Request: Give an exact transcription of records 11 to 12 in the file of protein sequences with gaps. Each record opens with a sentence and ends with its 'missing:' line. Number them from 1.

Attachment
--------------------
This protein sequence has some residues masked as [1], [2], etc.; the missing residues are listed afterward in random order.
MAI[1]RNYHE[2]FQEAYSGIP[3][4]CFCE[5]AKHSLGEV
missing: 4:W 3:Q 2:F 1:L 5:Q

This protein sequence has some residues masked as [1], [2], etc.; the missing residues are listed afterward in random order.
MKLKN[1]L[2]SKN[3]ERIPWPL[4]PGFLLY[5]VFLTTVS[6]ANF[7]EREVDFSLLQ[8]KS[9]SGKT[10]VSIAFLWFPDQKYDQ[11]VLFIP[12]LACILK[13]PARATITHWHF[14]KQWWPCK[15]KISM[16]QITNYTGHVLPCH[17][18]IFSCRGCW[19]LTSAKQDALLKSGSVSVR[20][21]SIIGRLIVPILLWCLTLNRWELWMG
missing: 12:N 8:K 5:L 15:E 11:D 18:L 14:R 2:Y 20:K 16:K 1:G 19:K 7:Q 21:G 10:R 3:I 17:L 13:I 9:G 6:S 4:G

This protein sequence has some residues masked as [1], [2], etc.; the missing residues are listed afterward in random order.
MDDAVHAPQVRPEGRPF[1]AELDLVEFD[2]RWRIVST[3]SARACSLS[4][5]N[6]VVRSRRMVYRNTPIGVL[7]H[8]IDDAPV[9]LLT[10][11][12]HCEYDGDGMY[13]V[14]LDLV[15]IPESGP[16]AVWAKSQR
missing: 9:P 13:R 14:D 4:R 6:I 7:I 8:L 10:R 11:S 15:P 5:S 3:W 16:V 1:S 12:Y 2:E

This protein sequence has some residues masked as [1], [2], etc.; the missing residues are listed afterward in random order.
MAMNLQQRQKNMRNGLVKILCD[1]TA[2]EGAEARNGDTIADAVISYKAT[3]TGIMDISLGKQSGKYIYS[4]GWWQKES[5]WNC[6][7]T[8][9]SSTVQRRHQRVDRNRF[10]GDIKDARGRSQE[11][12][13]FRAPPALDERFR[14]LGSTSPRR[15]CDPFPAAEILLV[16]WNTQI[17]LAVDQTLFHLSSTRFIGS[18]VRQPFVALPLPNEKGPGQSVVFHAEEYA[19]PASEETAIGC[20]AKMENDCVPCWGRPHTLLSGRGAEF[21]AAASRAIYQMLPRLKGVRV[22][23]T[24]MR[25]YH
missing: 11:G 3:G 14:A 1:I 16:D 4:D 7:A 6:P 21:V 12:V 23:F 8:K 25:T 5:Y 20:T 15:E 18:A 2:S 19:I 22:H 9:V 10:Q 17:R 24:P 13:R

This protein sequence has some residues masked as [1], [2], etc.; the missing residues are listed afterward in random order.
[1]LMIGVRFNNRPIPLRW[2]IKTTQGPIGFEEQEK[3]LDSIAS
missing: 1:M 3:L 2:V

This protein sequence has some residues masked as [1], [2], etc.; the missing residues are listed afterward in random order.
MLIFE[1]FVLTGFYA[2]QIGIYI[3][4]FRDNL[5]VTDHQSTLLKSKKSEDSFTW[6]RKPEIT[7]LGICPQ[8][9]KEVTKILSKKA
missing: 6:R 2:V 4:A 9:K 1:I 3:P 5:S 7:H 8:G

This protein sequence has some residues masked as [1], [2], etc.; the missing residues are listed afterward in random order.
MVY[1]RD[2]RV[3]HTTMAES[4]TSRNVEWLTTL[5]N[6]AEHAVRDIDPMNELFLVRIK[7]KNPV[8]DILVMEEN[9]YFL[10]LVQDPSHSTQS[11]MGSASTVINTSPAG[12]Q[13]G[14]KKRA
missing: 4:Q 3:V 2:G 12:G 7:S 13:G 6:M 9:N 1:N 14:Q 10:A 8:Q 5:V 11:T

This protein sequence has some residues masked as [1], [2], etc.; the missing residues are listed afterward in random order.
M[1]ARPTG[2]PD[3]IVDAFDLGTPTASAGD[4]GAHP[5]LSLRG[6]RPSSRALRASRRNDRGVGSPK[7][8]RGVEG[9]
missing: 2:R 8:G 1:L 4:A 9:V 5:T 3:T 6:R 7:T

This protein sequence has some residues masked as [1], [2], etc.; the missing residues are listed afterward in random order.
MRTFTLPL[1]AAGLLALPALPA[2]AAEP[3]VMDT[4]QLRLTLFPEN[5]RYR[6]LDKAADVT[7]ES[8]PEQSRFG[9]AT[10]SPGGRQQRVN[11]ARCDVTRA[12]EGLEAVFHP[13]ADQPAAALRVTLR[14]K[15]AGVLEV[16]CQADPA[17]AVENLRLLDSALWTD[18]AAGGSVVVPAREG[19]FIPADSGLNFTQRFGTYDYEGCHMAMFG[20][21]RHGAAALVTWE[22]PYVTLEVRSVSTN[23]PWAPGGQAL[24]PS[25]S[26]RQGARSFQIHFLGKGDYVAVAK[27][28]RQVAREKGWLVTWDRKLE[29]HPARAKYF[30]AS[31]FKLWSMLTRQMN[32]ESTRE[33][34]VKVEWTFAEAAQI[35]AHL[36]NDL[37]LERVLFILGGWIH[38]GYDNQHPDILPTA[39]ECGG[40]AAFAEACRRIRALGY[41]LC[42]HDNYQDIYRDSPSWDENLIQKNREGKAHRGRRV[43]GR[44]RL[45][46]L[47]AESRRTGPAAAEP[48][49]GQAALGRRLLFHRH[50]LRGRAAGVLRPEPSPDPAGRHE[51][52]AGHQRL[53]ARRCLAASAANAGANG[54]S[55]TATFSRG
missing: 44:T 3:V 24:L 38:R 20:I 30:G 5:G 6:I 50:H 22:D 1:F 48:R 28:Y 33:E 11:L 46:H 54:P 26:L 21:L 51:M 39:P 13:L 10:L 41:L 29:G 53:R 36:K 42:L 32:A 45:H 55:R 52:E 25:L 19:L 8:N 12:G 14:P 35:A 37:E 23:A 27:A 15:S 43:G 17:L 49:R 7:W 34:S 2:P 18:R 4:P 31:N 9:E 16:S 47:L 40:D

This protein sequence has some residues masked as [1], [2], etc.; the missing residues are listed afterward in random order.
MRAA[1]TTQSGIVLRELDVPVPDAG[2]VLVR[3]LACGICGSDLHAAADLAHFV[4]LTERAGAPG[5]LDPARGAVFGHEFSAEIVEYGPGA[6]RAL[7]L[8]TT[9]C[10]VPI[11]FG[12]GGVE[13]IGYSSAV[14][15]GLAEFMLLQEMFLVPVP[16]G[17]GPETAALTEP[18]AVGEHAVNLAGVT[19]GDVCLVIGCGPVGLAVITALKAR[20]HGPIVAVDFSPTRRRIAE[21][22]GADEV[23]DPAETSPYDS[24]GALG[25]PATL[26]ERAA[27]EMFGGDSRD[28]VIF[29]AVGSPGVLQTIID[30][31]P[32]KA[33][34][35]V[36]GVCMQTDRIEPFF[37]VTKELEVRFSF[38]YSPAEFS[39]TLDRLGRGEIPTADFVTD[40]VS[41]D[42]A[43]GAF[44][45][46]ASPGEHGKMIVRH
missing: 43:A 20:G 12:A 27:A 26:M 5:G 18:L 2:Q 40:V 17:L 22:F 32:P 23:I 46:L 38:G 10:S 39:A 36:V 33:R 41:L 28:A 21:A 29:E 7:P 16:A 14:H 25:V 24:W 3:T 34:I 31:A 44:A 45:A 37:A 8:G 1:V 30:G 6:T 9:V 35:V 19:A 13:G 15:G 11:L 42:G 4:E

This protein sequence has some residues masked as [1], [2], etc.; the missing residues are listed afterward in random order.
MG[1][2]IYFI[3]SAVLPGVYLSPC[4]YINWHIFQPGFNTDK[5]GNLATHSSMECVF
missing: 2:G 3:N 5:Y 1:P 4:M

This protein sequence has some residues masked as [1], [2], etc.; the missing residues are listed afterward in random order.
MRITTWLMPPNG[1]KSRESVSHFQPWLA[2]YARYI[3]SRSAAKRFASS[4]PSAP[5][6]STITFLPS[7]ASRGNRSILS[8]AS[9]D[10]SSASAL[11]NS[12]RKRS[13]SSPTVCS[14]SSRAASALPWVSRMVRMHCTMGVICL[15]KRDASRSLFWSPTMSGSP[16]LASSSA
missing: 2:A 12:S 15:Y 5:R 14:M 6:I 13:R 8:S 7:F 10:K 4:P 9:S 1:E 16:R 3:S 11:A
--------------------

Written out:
This protein sequence has some residues masked as [1], [2], etc.; the missing residues are listed afterward in random order.
MG[1][2]IYFI[3]SAVLPGVYLSPC[4]YINWHIFQPGFNTDK[5]GNLATHSSMECVF
missing: 2:G 3:N 5:Y 1:P 4:M

This protein sequence has some residues masked as [1], [2], etc.; the missing residues are listed afterward in random order.
MRITTWLMPPNG[1]KSRESVSHFQPWLA[2]YARYI[3]SRSAAKRFASS[4]PSAP[5][6]STITFLPS[7]ASRGNRSILS[8]AS[9]D[10]SSASAL[11]NS[12]RKRS[13]SSPTVCS[14]SSRAASALPWVSRMVRMHCTMGVICL[15]KRDASRSLFWSPTMSGSP[16]LASSSA
missing: 2:A 12:S 15:Y 5:R 14:M 6:I 13:R 8:S 7:F 10:K 4:P 9:S 1:E 16:R 3:S 11:A